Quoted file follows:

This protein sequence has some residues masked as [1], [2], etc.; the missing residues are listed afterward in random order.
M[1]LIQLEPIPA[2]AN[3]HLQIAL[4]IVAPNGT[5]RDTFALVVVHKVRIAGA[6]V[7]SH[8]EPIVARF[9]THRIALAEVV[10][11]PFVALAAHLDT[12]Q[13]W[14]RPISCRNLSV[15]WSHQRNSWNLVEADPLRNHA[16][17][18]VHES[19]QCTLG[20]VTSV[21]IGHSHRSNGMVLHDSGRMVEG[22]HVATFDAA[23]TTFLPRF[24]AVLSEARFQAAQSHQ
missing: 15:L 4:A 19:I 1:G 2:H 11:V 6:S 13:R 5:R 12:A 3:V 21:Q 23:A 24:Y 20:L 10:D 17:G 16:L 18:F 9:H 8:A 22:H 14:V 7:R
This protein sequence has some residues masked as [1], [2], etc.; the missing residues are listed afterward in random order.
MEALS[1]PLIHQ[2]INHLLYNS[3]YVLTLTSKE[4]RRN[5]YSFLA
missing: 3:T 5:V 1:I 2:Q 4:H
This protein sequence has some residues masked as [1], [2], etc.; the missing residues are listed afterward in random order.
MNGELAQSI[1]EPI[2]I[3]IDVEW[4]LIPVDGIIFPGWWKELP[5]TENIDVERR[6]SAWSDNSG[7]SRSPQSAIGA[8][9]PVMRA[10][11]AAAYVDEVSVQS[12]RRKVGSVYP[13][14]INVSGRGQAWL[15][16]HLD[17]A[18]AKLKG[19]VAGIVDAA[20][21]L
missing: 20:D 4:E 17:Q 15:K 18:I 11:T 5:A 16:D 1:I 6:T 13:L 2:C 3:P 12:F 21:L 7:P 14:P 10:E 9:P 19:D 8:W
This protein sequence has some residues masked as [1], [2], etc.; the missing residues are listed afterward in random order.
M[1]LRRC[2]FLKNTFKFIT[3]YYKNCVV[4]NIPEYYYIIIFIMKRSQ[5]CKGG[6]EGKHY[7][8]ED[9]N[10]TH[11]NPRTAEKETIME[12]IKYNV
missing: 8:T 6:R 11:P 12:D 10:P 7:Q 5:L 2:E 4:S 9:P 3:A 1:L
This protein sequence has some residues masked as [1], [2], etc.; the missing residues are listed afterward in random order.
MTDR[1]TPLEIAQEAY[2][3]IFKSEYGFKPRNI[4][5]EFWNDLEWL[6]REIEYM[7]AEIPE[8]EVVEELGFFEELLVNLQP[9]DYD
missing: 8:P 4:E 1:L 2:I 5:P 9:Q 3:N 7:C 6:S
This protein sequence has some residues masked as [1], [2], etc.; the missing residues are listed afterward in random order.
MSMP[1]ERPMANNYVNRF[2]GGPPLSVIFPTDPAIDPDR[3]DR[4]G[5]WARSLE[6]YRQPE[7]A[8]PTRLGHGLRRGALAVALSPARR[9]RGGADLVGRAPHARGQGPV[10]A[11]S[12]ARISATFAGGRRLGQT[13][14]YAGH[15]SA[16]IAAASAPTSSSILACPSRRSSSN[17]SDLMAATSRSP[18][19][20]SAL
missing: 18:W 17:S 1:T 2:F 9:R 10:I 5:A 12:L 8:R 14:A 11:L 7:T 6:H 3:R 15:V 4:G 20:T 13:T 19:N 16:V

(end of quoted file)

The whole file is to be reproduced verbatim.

This protein sequence has some residues masked as [1], [2], etc.; the missing residues are listed afterward in random order.
M[1]LIQLEPIPA[2]AN[3]HLQIAL[4]IVAPNGT[5]RDTFALVVVHKVRIAGA[6]V[7]SH[8]EPIVARF[9]THRIALAEVV[10][11]PFVALAAHLDT[12]Q[13]W[14]RPISCRNLSV[15]WSHQRNSWNLVEADPLRNHA[16][17][18]VHES[19]QCTLG[20]VTSV[21]IGHSHRSNGMVLHDSGRMVEG[22]HVATFDAA[23]TTFLPRF[24]AVLSEARFQAAQSHQ
missing: 15:L 4:A 19:I 1:G 2:H 11:V 6:S 13:R 5:R 12:A 3:V 21:Q 23:A 24:Y 20:L 10:D 17:G 16:L 18:F 9:H 8:A 22:H 14:V 7:R
This protein sequence has some residues masked as [1], [2], etc.; the missing residues are listed afterward in random order.
MEALS[1]PLIHQ[2]INHLLYNS[3]YVLTLTSKE[4]RRN[5]YSFLA
missing: 3:T 5:V 1:I 2:Q 4:H
This protein sequence has some residues masked as [1], [2], etc.; the missing residues are listed afterward in random order.
MNGELAQSI[1]EPI[2]I[3]IDVEW[4]LIPVDGIIFPGWWKELP[5]TENIDVERR[6]SAWSDNSG[7]SRSPQSAIGA[8][9]PVMRA[10][11]AAAYVDEVSVQS[12]RRKVGSVYP[13][14]INVSGRGQAWL[15][16]HLD[17]A[18]AKLKG[19]VAGIVDAA[20][21]L
missing: 20:D 4:E 17:Q 15:K 18:I 11:T 5:A 16:D 1:I 6:T 13:L 2:C 3:P 12:F 21:L 7:P 14:P 10:E 9:P 19:D 8:W
This protein sequence has some residues masked as [1], [2], etc.; the missing residues are listed afterward in random order.
M[1]LRRC[2]FLKNTFKFIT[3]YYKNCVV[4]NIPEYYYIIIFIMKRSQ[5]CKGG[6]EGKHY[7][8]ED[9]N[10]TH[11]NPRTAEKETIME[12]IKYNV
missing: 8:T 6:R 11:P 12:D 10:P 7:Q 5:L 2:E 4:S 9:P 3:A 1:L
This protein sequence has some residues masked as [1], [2], etc.; the missing residues are listed afterward in random order.
MTDR[1]TPLEIAQEAY[2][3]IFKSEYGFKPRNI[4][5]EFWNDLEWL[6]REIEYM[7]AEIPE[8]EVVEELGFFEELLVNLQP[9]DYD
missing: 8:P 4:E 1:L 2:I 5:P 9:Q 3:N 7:C 6:S
This protein sequence has some residues masked as [1], [2], etc.; the missing residues are listed afterward in random order.
MSMP[1]ERPMANNYVNRF[2]GGPPLSVIFPTDPAIDPDR[3]DR[4]G[5]WARSLE[6]YRQPE[7]A[8]PTRLGHGLRRGALAVALSPARR[9]RGGADLVGRAPHARGQGPV[10]A[11]S[12]ARISATFAGGRRLGQT[13][14]YAGH[15]SA[16]IAAASAPTSSSILACPSRRSSSN[17]SDLMAATSRSP[18][19][20]SAL
missing: 18:W 17:S 1:T 2:F 9:R 10:I 5:A 12:L 8:R 14:A 11:L 7:T 6:H 3:R 15:V 4:G 20:T 13:T 19:N 16:V